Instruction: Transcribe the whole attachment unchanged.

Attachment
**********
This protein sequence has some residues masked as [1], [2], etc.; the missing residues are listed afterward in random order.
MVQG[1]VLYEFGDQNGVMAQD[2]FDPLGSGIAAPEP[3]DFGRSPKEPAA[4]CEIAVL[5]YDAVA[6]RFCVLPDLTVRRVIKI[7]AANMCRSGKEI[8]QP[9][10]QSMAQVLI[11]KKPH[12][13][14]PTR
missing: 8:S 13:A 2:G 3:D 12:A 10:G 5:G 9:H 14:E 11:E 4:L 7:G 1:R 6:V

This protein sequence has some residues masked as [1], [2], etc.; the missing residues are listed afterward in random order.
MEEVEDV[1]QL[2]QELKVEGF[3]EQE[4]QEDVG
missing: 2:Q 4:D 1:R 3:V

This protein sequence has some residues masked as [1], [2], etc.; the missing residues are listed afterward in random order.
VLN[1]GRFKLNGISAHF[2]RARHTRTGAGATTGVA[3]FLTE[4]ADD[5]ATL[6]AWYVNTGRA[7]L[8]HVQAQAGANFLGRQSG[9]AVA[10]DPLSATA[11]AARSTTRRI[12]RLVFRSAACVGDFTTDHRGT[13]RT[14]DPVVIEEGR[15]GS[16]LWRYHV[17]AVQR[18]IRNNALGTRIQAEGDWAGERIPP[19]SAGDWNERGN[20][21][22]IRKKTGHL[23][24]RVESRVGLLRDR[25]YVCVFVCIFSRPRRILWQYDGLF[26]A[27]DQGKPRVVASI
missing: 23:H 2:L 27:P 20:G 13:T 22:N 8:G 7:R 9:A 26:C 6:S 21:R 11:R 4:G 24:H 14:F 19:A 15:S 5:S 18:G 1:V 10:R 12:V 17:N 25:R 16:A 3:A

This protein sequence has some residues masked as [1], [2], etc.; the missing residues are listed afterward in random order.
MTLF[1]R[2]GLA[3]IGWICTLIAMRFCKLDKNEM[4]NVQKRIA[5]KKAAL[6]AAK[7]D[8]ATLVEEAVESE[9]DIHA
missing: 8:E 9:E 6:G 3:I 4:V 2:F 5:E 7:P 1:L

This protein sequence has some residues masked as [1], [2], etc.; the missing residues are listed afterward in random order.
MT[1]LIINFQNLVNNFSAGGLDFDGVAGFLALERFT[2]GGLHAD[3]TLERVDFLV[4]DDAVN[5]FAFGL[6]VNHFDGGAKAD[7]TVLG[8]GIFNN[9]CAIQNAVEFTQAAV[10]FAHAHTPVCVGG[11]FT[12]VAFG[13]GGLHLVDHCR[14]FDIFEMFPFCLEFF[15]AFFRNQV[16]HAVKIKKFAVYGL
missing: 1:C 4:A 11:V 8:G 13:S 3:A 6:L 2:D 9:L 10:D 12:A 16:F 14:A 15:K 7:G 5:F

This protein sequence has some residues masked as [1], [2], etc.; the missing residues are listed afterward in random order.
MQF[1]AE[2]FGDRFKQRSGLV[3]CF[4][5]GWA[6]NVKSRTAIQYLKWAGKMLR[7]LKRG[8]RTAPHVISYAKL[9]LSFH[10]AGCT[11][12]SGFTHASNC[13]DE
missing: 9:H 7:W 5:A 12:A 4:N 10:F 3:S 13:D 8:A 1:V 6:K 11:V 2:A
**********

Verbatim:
This protein sequence has some residues masked as [1], [2], etc.; the missing residues are listed afterward in random order.
MVQG[1]VLYEFGDQNGVMAQD[2]FDPLGSGIAAPEP[3]DFGRSPKEPAA[4]CEIAVL[5]YDAVA[6]RFCVLPDLTVRRVIKI[7]AANMCRSGKEI[8]QP[9][10]QSMAQVLI[11]KKPH[12][13][14]PTR
missing: 8:S 13:A 2:G 3:D 12:A 10:G 5:G 9:H 14:E 11:E 4:L 7:G 1:R 6:V

This protein sequence has some residues masked as [1], [2], etc.; the missing residues are listed afterward in random order.
MEEVEDV[1]QL[2]QELKVEGF[3]EQE[4]QEDVG
missing: 2:Q 4:D 1:R 3:V

This protein sequence has some residues masked as [1], [2], etc.; the missing residues are listed afterward in random order.
VLN[1]GRFKLNGISAHF[2]RARHTRTGAGATTGVA[3]FLTE[4]ADD[5]ATL[6]AWYVNTGRA[7]L[8]HVQAQAGANFLGRQSG[9]AVA[10]DPLSATA[11]AARSTTRRI[12]RLVFRSAACVGDFTTDHRGT[13]RT[14]DPVVIEEGR[15]GS[16]LWRYHV[17]AVQR[18]IRNNALGTRIQAEGDWAGERIPP[19]SAGDWNERGN[20][21][22]IRKKTGHL[23][24]RVESRVGLLRDR[25]YVCVFVCIFSRPRRILWQYDGLF[26]A[27]DQGKPRVVASI
missing: 23:H 2:L 27:P 20:G 13:T 22:N 8:G 7:R 9:A 26:C 6:S 21:R 11:R 4:G 24:H 14:F 19:A 15:S 5:S 18:G 1:V 10:R 12:V 17:N 25:R 16:A 3:A

This protein sequence has some residues masked as [1], [2], etc.; the missing residues are listed afterward in random order.
MTLF[1]R[2]GLA[3]IGWICTLIAMRFCKLDKNEM[4]NVQKRIA[5]KKAAL[6]AAK[7]D[8]ATLVEEAVESE[9]DIHA
missing: 8:E 9:E 6:G 3:I 4:V 2:F 5:E 7:P 1:L

This protein sequence has some residues masked as [1], [2], etc.; the missing residues are listed afterward in random order.
MT[1]LIINFQNLVNNFSAGGLDFDGVAGFLALERFT[2]GGLHAD[3]TLERVDFLV[4]DDAVN[5]FAFGL[6]VNHFDGGAKAD[7]TVLG[8]GIFNN[9]CAIQNAVEFTQAAV[10]FAHAHTPVCVGG[11]FT[12]VAFG[13]GGLHLVDHCR[14]FDIFEMFPFCLEFF[15]AFFRNQV[16]HAVKIKKFAVYGL
missing: 1:C 4:A 11:V 8:G 13:S 3:A 6:L 2:D 9:L 10:D 12:A 16:F 14:A 15:K 7:G 5:F

This protein sequence has some residues masked as [1], [2], etc.; the missing residues are listed afterward in random order.
MQF[1]AE[2]FGDRFKQRSGLV[3]CF[4][5]GWA[6]NVKSRTAIQYLKWAGKMLR[7]LKRG[8]RTAPHVISYAKL[9]LSFH[10]AGCT[11][12]SGFTHASNC[13]DE
missing: 9:H 7:W 5:A 12:A 4:N 10:F 3:S 13:D 8:A 1:V 6:K 11:V 2:A